Adapted from “Pull Ahead of the Pack with a Negotiauction,” from the January 2010 issue of the Negotiation newsletter.
Robert Barnett, a corporate attorney based in Washington, D.C., moonlights as a book agent for celebrity politicians—including Barack Obama, Laura Bush, and Bill and Hillary Clinton. New York editors line up to sign Barnett’s clients and, they hope, rake in blockbuster profits.
Barnett’s technique is to introduce his latest superstar to the major publishing houses and then hold a multiround auction, writes Guhan Subramanian, a Program on Negotiation faculty member, instructor in our executive education courses, and Negotiation Briefing’s academic editor, in his new book, Negotiauctions: New Dealmaking Strategies for a Competitive Marketplace (Norton, 2010). After the first round of bidding, Barnett gives low bidders chance to top the high bid, until an unbeatable offer emerges.
Back in 1993, Barnett’s auction format took a new turn when he was shopping James Carville and Mary Matalin’s joint memoir of the 1992 presidential campaign. As you’ll recall, the two improbably fell in love while fighting each other as lead political operatives for Bill Clinton (Carville) and George H. W. Bush (Matalin).
After a few rounds of bidding, the auction reached a fever pitch.
Then things got interesting. At a party, Richard Snyder, the chairman of Simon & Schuster, bumped into Harold Evans, the head of Random House’s adult trade division. Both were competing in the Carville-Matalin auction.
Snyder suggested a novel strategy: Why not team up and submit a joint bid?
Soon the announcement came that rivals Simon & Schuster and Random House would be publishing Carville and Matalin’s memoir for an impressive (but undisclosed) sum. The two firms would make decisions on the book together and split its profits and losses equally.
“It’s like the Hatfields and the McCoys publishing the Montagues and the Capulets,” a delighted Barnett told the New York Times. Carville and Matalin’s book, All’s Fair: Love, War, and Running for President, was a bestseller, thanks in part to the free publicity surrounding the unorthodox business arrangement.
Was the deal a negotiation or an auction?
Clearly, it was both.
A number of parties bid in an auction; two of them negotiated with each other and then jointly with Barnett.
The deal was what Subramanian terms a negotiauction—a transaction in which both auction-style bidding and one-on-one negotiation occur in the course of a single deal.
In fact, many (if not most) complex deals between buyers and sellers—from home sales to purchasing auctions to corporate mergers—qualify as negotiauctions. Yet because negotiation and auction advice tend to come from two different camps, real-world dealmakers have had to navigate this rocky terrain intuitively. Here we review Subramanian’s guidance on thriving in this challenging yet potentially rewarding environment.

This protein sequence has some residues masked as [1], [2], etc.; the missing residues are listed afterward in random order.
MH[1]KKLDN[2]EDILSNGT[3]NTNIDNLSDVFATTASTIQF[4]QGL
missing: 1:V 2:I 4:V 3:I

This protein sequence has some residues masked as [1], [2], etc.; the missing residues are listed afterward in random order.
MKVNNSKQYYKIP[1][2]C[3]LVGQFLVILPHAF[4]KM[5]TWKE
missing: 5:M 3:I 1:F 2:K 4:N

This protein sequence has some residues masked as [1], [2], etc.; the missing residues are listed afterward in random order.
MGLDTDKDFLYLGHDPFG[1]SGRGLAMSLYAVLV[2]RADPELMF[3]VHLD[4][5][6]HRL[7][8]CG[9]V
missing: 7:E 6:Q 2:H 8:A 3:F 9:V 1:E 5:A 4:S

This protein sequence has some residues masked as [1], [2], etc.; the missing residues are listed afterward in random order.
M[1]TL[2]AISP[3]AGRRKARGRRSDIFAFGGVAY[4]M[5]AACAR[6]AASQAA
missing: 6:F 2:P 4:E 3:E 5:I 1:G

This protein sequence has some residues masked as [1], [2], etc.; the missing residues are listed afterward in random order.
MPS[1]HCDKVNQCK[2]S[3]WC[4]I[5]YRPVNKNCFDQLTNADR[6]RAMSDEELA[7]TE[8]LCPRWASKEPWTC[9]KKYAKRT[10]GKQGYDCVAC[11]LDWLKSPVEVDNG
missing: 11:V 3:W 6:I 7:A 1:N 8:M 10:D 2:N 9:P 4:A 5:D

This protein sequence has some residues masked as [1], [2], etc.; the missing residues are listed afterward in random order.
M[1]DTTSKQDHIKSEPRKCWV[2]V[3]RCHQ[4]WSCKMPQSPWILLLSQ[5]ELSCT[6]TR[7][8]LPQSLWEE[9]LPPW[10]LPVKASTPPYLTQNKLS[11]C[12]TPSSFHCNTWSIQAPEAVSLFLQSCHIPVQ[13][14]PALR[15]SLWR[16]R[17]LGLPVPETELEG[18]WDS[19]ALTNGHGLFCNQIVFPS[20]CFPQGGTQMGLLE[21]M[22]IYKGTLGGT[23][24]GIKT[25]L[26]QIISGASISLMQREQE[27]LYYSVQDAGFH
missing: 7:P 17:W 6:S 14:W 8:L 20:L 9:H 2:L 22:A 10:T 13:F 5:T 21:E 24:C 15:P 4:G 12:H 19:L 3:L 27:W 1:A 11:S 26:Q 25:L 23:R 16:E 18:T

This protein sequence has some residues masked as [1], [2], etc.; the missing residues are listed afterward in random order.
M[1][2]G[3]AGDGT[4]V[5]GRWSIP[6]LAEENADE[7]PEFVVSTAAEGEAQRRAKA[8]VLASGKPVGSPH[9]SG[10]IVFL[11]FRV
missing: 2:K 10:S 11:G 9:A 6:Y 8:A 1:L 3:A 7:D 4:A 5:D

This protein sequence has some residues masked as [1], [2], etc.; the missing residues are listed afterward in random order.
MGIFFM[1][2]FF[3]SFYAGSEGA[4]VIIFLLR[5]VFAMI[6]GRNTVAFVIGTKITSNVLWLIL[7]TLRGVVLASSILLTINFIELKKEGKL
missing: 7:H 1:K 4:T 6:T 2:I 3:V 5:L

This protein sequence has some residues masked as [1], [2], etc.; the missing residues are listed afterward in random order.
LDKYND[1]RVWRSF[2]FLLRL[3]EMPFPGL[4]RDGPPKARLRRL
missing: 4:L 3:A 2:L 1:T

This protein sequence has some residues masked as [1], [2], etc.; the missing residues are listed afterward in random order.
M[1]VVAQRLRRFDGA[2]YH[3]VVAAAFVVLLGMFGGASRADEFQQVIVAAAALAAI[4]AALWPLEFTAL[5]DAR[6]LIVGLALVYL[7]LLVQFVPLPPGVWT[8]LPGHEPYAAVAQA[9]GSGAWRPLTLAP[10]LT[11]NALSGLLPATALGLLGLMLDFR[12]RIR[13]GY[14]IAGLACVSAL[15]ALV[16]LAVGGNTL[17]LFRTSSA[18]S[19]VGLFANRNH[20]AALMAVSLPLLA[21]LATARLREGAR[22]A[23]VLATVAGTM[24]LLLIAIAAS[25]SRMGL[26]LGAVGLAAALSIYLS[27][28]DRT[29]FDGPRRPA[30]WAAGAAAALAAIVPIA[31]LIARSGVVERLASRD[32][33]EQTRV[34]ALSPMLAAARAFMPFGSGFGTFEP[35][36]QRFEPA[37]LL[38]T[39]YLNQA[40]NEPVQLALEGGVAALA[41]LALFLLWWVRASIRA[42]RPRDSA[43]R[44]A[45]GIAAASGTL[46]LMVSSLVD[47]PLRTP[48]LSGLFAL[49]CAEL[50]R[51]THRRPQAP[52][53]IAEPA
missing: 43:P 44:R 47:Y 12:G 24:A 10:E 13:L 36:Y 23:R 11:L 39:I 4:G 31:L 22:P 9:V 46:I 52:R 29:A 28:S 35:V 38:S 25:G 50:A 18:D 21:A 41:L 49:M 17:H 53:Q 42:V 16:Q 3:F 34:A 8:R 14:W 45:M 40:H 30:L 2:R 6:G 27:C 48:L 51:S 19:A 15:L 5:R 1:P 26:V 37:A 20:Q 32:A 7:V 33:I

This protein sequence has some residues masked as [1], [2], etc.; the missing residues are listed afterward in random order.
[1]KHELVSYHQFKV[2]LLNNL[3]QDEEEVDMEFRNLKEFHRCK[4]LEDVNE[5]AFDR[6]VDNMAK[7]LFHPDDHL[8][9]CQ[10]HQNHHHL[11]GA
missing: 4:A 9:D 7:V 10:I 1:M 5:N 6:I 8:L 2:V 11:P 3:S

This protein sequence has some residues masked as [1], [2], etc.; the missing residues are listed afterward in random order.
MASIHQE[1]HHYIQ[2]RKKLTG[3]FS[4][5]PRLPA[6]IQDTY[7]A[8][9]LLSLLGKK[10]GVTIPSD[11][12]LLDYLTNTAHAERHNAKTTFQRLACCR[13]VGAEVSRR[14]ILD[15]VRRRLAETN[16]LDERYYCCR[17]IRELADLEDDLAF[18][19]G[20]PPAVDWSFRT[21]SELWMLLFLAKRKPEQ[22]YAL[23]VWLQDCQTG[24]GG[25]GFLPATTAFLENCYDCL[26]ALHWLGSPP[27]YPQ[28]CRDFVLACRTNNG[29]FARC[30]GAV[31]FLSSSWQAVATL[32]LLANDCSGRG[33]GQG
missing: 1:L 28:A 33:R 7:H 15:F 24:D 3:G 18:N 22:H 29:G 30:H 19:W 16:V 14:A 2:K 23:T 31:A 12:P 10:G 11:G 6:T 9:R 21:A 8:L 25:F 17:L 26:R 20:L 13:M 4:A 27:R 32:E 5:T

What’s a “negotiauction”?
A negotiauction has the following features, according to Subramanian:
1. One-on-one negotiations.
At some stage during a negotiauction, the seller engages one or more buyers in private discussions about the asset on the table.
2. One or more rounds of bidding.
At a certain point during a negotiauction, the seller pits potential buyers against one another in an auction.
3. Several, but not too many, potential buyers.
Typically, between three and 10 potential buyers are needed for a negotiauction—enough parties to spark an auction but not so many that one-on-one negotiation would be difficult for the seller to manage.
4. Information disparity.
In a negotiauction, the seller usually knows more about the situation and the asset at stake than potential buyers do. Buyers face the challenge of overcoming this information asymmetry.
5. Process ambiguity.
In a traditional auction, the seller determines the process (whether there will be a single round of bidding or multiple rounds, for instance), and buyers are passive participants. In a negotiauction, by contrast, the process is up for grabs. Canny buyers seize opportunities to change the process to their advantage, as the two publishers did in our opening example.
A negotiauction often begins as an auction that narrows the field, followed by one-on-one negotiations with the highest bidders.
But that’s not always the case. Someone shopping for a new car could hold an Internet auction and then try to negotiate better terms with the lowest bidder. Alternatively, she could first meet with dealers individually to discuss options and only later encourage them to engage in auction style competition for her business.
As this example illustrates, perhaps the key trait of negotiauctions is flexibility.